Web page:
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November 6, 2005
Movie Review: Shopgirl

Now that the FM's health has improved somewhat, I thought it would be a good time to go see a movie. One of the more difficult choices, though, is whether any movie really generates enough interest to spend the time and money on seeing it in the theaters. Most of the time, they appear to rehash the same ground that other films have already covered. One film, however, looked unusual enough to get us into the theater -- Shopgirl, based on a novella written by one of its stars, Steve Martin, whose work I have always enjoyed.

** Some Spoilers -- Beware **

Clair Danes stars as Mirabelle, a clerk at Saks working the glove counter who moved to Los Angeles to pursue an art career and find love. At the beginning of the film, neither appear to have shown much promise. She meets Jeremy, played by Jason Schwartzman, a crude and clueless klutz who nevertheless she finds just interesting enough to give a chance -- at least until the older, more suave Ray Porter (Martin) arrives.

Mirabelle sleeps with Ray, who shortly afterwards tries to convince her -- and himself -- that he does not want a long-term romantic entanglement. Most of the film has to do with their strangely distant relationship, where the wealthy yet emotionally barren Ray gives himself to Mirabelle in every way but the one she truly wants. In the meantime, Jeremy goes on the road with a band and learns how to act in a relationship -- and when he returns, he has literally transformed himself from an awkward teenager into a recognizable human being.

Shopgirl has a lot to recommend. All three main characters have mulifaceted personalities, although in Jeremy's case they get reduced to quirks. The acting is uniformly terrific, and the writing by Martin provides cliche-free dialogue -- except for the irritating narration, also provided by Martin, in which he attempts to sound like John Irving on a bad day and mostly succeeds. It gets in the way so badly that it almost acts as an insult to the audience. It's as if Martin doesn't trust the audience to understand the genius of the film, and he has to act as his own Greek chorus to explain the ending to us.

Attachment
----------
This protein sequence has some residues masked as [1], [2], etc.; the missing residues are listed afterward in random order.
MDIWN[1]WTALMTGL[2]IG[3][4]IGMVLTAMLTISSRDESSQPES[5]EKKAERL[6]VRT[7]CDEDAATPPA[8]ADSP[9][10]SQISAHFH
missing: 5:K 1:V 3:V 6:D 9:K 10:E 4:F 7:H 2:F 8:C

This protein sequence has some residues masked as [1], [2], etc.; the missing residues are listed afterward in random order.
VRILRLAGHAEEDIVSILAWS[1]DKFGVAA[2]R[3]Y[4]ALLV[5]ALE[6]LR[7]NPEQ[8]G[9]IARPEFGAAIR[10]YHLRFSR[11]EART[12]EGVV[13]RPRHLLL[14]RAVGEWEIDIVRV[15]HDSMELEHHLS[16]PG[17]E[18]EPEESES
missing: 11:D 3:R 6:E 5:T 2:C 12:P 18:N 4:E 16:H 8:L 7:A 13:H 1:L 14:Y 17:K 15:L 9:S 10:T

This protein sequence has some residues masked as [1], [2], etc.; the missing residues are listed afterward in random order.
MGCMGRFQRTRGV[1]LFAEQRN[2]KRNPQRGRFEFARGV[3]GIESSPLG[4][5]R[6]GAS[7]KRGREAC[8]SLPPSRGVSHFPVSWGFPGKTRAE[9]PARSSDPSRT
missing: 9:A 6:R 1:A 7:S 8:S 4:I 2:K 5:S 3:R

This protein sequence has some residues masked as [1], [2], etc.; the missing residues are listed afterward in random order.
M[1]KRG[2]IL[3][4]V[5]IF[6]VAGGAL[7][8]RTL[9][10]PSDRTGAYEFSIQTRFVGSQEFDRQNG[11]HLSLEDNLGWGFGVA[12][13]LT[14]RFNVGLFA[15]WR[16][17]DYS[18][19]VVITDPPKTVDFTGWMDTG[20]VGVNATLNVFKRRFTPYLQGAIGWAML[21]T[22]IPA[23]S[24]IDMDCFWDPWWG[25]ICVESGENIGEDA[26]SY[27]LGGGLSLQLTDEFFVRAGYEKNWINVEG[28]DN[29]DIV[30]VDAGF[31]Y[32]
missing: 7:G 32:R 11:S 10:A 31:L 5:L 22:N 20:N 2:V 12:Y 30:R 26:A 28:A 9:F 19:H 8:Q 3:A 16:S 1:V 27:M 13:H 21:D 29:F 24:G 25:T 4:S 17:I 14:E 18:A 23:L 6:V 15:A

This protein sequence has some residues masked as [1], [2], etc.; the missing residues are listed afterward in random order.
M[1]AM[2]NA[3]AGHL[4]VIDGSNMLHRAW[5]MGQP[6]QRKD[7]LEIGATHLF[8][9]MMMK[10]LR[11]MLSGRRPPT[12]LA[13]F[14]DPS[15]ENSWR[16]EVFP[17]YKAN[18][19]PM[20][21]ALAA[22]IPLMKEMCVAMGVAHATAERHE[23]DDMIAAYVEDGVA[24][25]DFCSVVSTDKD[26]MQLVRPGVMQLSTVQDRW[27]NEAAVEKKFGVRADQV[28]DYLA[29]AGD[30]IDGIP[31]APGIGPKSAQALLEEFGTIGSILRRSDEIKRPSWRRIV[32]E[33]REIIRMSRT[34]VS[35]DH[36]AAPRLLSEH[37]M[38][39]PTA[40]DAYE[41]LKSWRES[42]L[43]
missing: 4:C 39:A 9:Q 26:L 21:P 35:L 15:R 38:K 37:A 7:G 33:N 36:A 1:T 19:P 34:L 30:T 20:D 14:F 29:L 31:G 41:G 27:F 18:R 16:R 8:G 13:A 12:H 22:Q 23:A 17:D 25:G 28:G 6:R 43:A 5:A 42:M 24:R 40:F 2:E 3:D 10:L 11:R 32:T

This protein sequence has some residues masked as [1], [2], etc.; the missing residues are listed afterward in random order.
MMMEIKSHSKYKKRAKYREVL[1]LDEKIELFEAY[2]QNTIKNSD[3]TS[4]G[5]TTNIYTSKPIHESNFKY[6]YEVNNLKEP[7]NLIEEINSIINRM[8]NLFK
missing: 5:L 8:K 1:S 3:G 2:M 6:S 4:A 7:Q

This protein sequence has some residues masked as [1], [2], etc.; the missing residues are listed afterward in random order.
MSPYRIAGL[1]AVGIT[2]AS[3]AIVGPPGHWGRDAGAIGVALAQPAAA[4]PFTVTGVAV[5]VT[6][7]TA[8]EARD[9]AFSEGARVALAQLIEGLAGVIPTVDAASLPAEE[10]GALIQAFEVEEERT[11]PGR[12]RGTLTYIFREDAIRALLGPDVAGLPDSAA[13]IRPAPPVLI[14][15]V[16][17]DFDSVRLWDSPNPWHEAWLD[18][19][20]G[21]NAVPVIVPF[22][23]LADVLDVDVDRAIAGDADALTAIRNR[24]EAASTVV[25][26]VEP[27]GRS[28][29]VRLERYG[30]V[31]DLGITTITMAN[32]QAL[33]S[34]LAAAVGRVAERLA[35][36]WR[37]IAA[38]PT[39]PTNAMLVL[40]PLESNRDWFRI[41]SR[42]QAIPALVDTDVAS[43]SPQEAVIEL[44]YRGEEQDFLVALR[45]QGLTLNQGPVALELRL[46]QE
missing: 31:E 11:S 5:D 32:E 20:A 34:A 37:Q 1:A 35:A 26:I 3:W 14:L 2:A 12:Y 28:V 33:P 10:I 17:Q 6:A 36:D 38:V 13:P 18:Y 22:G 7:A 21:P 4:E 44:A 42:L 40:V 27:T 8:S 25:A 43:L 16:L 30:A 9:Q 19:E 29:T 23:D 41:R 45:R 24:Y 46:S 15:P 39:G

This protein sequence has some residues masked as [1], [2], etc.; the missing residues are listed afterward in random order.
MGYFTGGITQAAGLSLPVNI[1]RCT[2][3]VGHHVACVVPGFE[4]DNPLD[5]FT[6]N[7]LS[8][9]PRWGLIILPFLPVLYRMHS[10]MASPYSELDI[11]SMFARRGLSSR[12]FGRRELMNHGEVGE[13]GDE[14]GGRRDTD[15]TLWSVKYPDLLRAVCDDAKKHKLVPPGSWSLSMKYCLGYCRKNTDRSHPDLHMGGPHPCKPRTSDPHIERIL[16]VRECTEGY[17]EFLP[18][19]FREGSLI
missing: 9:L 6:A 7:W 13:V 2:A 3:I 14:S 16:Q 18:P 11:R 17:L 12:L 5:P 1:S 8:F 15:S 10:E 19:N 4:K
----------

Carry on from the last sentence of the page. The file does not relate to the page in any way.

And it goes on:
Shopgirl is a very good but flawed film, overall. Martin is especially good in the role of Ray as a man who doesn't recognize love when he has it until it is far too late. Clair Danes breaks our hearts as a woman who sees the good in Ray but cannot make him see it. Jason Schwartzman is hilarious as Jeremy, but Jeremy's transition is the one major false note in an otherwise painfully honest film. His earlier crudity is much too broad to buy into his transformation later. Had he been simply clueless, his self-improvement would have some resonance, but the earlier Jeremy was too rude and self-absorbed. We never see any hint of why that changes, except that the singer buys him some relationship books on tape.

I would still recommend the film for people looking for an adult look at dating and romance. Shopgirl shows the awkwardness and the illusions inherent in both, sometimes with a touch of humor, but more often with more than a brush of wistfulness and regret. Except for the narration, the film treats the audience with respect and provides a great antidote to the normal silliness and political correctness that has killed the great American box office this year.

Sphere It Digg! View blog reactions
Posted by Ed Morrissey at November 6, 2005 7:41 PM

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